I loved Mary, but something about the idea of seeing her naked freaked me out. I kept telling her I just wasn’t ready, but we both knew that wasn’t true. Hell, I’d been watching porn since maybe the sixth grade. I was fifteen, and my hormones were crazy. Of course, I wanted sex. I just don’t think I wanted it with her.

Nothing against her at all. She was my girlfriend, and she had grown up a lot over the last two years. She’d probably grown at least three or four inches, and all her baby fat seemed to evaporate. She was tan with these amazing blue eyes and long, soft hair that made her look a little like Kate Upton. She was hot, and all the guys still wanted her. I just couldn’t find it in me to fuck her.

“Davis, are you seriously going to be a baby about this again?” Mary Sue groaned as we drove to that Saturday night’s party. Mary had just told me that her friend offered for us to use her guest room if things got heavy during the party, and I had shut her down. Again. “I’m telling you I want to have sex with you, Dave. You know how many people would kill to hear me say that to them? Pretty much every guy at that party. I always liked you because you didn’t treat me like an object like they do, but seriously? I can’t even believe you sometimes.”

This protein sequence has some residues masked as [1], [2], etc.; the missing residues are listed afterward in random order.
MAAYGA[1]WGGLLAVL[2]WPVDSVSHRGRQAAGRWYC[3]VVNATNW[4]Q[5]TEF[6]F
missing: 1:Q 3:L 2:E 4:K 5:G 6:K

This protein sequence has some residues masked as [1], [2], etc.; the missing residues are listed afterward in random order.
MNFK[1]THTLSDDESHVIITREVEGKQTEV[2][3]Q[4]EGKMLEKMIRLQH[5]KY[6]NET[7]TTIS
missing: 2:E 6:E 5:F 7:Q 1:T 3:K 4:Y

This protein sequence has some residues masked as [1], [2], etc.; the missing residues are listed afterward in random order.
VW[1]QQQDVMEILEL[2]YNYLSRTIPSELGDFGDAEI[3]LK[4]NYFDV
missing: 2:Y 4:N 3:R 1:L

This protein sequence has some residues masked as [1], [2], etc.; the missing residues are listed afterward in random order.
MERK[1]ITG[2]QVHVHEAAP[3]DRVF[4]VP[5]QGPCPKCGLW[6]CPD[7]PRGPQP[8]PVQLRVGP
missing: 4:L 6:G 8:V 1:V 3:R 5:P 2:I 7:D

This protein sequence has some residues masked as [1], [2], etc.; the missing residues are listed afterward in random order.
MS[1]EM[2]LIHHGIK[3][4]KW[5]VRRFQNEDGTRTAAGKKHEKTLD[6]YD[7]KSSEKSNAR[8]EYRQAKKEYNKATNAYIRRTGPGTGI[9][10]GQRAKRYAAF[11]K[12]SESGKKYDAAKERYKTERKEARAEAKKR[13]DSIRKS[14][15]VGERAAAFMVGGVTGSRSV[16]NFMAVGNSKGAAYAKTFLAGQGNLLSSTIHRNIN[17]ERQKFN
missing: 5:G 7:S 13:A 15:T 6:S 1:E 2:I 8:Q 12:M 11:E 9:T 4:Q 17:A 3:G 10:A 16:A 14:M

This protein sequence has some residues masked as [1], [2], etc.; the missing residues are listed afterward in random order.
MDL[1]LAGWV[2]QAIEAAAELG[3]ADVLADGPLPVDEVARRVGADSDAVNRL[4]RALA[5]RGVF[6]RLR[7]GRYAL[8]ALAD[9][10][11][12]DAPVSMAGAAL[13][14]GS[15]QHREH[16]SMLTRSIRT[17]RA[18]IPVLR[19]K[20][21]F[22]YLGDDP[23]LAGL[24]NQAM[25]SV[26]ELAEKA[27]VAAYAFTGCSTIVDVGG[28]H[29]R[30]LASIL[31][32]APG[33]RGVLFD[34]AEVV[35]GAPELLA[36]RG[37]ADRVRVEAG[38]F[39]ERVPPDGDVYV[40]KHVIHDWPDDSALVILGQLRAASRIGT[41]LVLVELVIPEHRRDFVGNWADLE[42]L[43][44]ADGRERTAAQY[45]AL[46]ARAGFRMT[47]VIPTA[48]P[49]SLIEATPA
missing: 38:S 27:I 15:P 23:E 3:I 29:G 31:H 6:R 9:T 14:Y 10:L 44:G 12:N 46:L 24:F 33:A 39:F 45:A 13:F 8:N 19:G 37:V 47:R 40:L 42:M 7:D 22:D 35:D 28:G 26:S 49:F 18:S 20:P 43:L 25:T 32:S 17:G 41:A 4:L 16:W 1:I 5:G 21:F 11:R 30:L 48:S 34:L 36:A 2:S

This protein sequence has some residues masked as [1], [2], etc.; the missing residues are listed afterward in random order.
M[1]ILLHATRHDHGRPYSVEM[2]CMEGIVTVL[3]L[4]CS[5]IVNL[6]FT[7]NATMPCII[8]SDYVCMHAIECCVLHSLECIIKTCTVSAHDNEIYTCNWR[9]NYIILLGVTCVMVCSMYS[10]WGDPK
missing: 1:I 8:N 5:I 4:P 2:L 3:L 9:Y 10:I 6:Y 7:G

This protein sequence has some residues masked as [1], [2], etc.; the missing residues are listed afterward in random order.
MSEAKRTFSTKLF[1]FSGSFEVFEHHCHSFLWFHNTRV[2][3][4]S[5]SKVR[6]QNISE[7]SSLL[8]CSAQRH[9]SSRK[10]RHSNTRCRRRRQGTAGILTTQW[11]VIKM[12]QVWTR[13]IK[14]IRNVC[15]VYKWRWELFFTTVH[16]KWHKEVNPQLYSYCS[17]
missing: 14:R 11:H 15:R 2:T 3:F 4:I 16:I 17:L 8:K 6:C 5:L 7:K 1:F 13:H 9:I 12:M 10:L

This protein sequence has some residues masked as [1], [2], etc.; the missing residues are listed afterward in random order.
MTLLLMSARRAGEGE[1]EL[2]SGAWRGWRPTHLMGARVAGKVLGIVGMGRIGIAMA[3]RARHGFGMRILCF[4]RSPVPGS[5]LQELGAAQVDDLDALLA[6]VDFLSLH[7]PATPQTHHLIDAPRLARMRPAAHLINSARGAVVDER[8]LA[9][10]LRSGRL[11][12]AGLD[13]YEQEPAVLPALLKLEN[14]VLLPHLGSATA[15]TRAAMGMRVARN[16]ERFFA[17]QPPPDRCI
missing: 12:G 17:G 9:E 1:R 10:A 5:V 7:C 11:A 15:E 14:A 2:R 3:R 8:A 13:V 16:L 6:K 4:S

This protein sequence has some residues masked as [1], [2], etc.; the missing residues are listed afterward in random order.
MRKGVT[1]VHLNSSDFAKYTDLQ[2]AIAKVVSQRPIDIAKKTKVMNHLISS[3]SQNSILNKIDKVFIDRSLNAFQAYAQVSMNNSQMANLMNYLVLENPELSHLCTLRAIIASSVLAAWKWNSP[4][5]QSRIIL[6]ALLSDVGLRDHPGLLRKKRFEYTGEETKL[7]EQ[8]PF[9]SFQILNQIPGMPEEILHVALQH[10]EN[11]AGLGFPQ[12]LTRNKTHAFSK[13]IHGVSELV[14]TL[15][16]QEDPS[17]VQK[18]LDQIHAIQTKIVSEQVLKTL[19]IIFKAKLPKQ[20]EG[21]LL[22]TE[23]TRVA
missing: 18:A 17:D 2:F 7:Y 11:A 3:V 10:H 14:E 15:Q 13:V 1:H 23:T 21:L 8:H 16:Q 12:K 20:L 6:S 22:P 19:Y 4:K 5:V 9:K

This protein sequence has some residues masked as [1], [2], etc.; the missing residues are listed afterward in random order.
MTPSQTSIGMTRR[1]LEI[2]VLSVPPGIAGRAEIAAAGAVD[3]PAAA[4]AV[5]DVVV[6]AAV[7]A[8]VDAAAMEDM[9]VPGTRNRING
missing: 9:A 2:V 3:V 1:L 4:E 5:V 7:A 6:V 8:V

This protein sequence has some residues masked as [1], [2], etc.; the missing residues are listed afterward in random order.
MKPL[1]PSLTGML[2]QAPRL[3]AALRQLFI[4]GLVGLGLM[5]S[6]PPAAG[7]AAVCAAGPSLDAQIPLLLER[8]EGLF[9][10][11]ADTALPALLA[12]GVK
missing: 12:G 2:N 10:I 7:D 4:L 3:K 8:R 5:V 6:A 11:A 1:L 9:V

As I drove, she continued blabbing on and on about the other guys she could be sleeping with if she wasn’t with me, and after a while, it just got tiring. “Are you done yet?” I asked as I parked across the street from what seemed to already be a pretty busy party.

“I guess,” she shrugged before leaning over and grabbing me by the collar of my shirt for an intense kiss. And then I felt her hand creeping up my thigh the way she’s done every time we were alone together for the past few months. Suddenly, I couldn’t handle it anymore. I slapped her hand away and got out of the car, starting toward the party.

“You know what, Dave? Fuck you!” Mary yelled as she got out of the car to follow me. “I swear, I should just break up with you sometimes.”

I turned on my heel, looking at her in disbelief. Two years I had been with this girl, and now she was about to throw it away. I wasn’t sure if the disbelief was in her or in the fact that it didn’t really even bother me. “Why don’t you, then?”